Martha writes articles and reviews graphic novels for Library Journal, and her Graphic Novels Beyond the Basics is a valuable resource book for librarians, and includes contributions from the likes of Trina Robbins. And currently, she’s writing and drawing a comics adaptation of Russian satirical literature.
And there’s Laura O’Meara. She and her husband own and operate Casablanca Comics, “Maine’s Coolest Comics Stores Since 1987,” in Portland. Part of the cool factor is that she critically curates the stores’ inventory, rather than simply stocking shelves. They also run the Maine Comic Arts Festival.
I already knew of Alex Grecian from his smart and sharp storytelling on comics like Proof and Rasputin, illustrated by one of my favorite artists, Riley Rossmo. And after working with him, I’ve become hooked on Alex’s series of period Scotland Yard murder novels.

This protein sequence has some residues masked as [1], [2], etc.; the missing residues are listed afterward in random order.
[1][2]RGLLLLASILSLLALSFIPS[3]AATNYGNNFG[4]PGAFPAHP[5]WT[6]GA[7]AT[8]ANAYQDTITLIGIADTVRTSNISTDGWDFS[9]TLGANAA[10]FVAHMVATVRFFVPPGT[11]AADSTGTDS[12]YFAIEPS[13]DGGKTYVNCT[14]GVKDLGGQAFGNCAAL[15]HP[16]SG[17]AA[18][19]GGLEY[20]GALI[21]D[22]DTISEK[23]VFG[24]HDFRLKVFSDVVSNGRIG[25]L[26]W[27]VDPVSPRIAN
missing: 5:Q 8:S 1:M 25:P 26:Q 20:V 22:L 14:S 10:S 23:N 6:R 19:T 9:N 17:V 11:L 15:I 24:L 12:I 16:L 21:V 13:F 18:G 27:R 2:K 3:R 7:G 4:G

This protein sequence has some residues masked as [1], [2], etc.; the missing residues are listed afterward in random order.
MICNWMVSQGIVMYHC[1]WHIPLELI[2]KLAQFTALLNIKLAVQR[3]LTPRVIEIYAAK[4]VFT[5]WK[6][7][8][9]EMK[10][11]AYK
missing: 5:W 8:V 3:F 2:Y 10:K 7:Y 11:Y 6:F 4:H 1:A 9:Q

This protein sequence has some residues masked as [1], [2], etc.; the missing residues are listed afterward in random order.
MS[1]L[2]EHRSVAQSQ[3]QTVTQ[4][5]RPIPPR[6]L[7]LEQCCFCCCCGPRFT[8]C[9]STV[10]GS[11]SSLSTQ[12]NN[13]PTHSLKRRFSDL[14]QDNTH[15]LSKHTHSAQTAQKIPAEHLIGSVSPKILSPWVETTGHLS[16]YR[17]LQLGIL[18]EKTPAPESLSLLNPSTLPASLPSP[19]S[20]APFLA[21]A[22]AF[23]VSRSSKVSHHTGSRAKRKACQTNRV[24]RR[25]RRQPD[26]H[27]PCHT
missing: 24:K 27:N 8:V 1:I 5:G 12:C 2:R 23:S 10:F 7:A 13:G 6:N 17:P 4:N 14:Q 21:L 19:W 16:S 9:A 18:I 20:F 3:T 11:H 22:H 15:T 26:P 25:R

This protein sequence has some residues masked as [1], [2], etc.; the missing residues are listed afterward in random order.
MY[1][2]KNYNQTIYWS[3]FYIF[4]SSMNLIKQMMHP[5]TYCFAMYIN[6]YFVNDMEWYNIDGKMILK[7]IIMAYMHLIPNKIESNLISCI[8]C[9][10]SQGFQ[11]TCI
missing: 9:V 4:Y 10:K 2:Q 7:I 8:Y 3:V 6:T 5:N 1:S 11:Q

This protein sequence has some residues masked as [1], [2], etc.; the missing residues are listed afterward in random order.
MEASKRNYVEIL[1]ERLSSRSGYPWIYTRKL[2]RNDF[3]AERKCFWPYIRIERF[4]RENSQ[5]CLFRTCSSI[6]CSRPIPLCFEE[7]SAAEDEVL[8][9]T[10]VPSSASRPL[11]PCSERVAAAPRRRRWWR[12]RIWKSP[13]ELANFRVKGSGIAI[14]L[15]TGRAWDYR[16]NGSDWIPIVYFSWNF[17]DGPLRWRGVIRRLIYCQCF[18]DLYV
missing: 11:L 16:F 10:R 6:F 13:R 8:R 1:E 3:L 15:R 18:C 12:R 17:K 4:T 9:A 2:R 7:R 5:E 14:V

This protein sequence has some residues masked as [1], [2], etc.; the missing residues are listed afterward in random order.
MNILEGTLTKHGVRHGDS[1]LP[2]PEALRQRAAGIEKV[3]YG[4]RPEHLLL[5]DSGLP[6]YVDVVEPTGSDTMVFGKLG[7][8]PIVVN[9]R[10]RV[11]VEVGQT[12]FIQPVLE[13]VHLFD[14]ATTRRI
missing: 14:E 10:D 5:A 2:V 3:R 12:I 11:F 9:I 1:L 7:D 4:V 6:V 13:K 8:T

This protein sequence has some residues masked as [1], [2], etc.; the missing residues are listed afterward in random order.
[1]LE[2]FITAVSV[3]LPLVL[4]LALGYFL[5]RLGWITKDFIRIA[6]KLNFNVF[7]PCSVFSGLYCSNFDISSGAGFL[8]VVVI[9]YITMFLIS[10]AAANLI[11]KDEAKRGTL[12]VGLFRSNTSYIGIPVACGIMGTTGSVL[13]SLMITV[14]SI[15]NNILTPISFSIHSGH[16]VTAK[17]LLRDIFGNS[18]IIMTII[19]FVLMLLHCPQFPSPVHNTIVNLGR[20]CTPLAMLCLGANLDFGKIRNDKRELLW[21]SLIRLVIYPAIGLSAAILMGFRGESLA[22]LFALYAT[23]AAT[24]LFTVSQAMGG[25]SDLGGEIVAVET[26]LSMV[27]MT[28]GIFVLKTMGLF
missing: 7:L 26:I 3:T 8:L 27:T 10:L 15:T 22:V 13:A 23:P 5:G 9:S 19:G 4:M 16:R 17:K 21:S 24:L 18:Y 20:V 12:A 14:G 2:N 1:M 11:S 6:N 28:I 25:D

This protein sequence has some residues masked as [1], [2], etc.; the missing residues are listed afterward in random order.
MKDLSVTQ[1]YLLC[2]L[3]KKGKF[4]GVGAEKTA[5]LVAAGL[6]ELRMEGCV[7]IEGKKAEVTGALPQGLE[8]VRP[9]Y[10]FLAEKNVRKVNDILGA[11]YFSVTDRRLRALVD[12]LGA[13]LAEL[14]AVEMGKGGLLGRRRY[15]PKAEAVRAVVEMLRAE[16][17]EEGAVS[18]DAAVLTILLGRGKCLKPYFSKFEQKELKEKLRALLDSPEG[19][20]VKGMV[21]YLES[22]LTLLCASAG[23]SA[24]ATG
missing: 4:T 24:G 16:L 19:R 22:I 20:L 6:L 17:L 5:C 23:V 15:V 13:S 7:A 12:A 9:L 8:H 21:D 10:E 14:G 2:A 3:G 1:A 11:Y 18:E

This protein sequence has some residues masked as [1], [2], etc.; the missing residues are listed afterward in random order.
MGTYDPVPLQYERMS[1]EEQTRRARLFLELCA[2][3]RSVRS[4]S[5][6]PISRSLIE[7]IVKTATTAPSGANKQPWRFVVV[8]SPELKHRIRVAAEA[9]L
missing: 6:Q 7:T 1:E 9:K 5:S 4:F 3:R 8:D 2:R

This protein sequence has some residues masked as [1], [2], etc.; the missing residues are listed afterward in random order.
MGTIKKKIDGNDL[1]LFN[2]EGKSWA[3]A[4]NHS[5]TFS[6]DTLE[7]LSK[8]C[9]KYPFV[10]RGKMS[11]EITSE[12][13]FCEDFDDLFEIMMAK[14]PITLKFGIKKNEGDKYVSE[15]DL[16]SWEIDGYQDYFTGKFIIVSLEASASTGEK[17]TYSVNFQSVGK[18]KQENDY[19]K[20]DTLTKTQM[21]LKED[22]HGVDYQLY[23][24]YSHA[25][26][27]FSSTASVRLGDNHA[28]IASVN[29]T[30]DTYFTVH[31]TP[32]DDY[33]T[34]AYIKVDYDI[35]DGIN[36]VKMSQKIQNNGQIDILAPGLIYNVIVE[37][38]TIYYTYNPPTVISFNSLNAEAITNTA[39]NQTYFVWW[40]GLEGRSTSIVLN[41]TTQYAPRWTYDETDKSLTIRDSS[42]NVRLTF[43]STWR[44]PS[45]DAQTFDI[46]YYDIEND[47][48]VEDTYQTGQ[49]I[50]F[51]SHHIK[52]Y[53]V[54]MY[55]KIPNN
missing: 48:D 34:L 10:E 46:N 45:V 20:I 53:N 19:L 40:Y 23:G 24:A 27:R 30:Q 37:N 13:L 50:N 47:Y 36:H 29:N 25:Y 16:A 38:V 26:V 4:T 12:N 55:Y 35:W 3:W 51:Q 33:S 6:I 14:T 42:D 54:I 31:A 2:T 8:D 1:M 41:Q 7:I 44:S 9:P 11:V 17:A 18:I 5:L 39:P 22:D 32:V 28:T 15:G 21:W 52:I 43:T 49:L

Simon Jimenez has a podcast, Captain Cats and the Nightrider, that covers a whole slew of pop culture subcultures, from American comic books and Japanese manga and anime to video games and professional wrestling. And beyond.
And Jamie Coville. He runs a comic book history site that includes free access to an enormous amount of audio files from important comic convention panels that he personally records. He also sleuths out every “Best Comics” list in existence, an obsession that proved invaluable in broadening the scope of our selections this year.
Quite a super variety, right? And I feel very fortunate to’ve been a part of a group that I respect and admire so much. We were a solid team: Every single judgment we made, large and small, was a collaborative decision, agreed upon by a majority if not unanimity. And to say I learned a great deal from each of them over the past eight months would be putting it mildly.
Oh, and my Eisner judge writeup gave me the honorific “academic,” even though I only play one in front of my design, comics and animation history students. I prefer the term “freelance wisenheimer.”
Making Comics by Lynda Barry (nominee: Best Publication Design, Best Comics-Related Book).